Ken Borland
Sports Journalist
2 minute read
16 Jun 2021
8:47 am

Rainbow Cup final: Who are Benetton Treviso?

Ken Borland

In terms of style of play, Benetton are fond of scrummaging and using their physical defence to force turnovers, from which they are quick to counter-attack.

Benetton captain Dewaldt Duvenage in action for the Italian side during a Pro14 match against the Cheetahs. Picture: Gallo Images

Benetton Treviso, the Bulls’ opponents in the Rainbow Cup final on Saturday, may have gone through the European leg of the competition unbeaten, but they are a dark-horse club and an unknown quantity for most South African rugby fans.

The vagaries of the European competition format and the resting of the big guns by clubs like Leinster, Munster and Ulster obviously helped Benetton, who failed to win a game in the preceding season of the Pro14 competition.

They are under the coaching of New Zealander Kieran Crowley, and it is his last game in charge before he becomes head coach of the Italian national side, replacing South African Franco Smith, who is moving to the position of head of high performance. The Benetton players will obviously be keen to send him off on a winning note.

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Smith himself played for Benetton and there is a history of South African involvement at the club. Fellow Springbok Marco Wentzel also pulled on the green jersey of Treviso, as did lock Corniel van Zyl. Michael Lynagh and John Kirwan are the two most famous former players of the 89-year-old club.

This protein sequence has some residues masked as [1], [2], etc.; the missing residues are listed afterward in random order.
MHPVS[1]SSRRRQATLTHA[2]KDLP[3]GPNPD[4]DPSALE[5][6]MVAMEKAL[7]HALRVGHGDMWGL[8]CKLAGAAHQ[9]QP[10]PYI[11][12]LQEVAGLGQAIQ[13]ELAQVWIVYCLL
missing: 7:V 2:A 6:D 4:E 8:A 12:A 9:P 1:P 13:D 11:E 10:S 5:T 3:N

Former Stormers and SA A scrumhalf Dewaldt Duvenage is the current captain of Benetton, who also boast a pair of former Bulls locks in Irne Herbst and Eli Snyman, a former Bulls hooker in Corniel Els and Cradock-born loose forward Braam Steyn, who has played 44 times for Italy.

Second-choice flyhalf Tommaso Allan is the nephew of former Sharks and Springbok hooker John Allan.

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In terms of style of play, Benetton are fond of scrummaging and using their physical defence to force turnovers, from which they are quick to counter-attack. They also have a reliable goalkicker in first-choice flyhalf Paolo Garbisi.

So they play a style of rugby that the Bulls themselves favour, although most people are expecting the visitors to be more proficient at it than their Italian hosts.

But Benetton did push Montpellier, who went on to win the competition, all the way in their European Challenge Cup quarter-final in April, losing by just six points.

Benetton will also have a crowd of 1 000 spurring them on in the Stadio Monigo, which was chosen as the venue for the final before they qualified, but just happens to be their home stadium.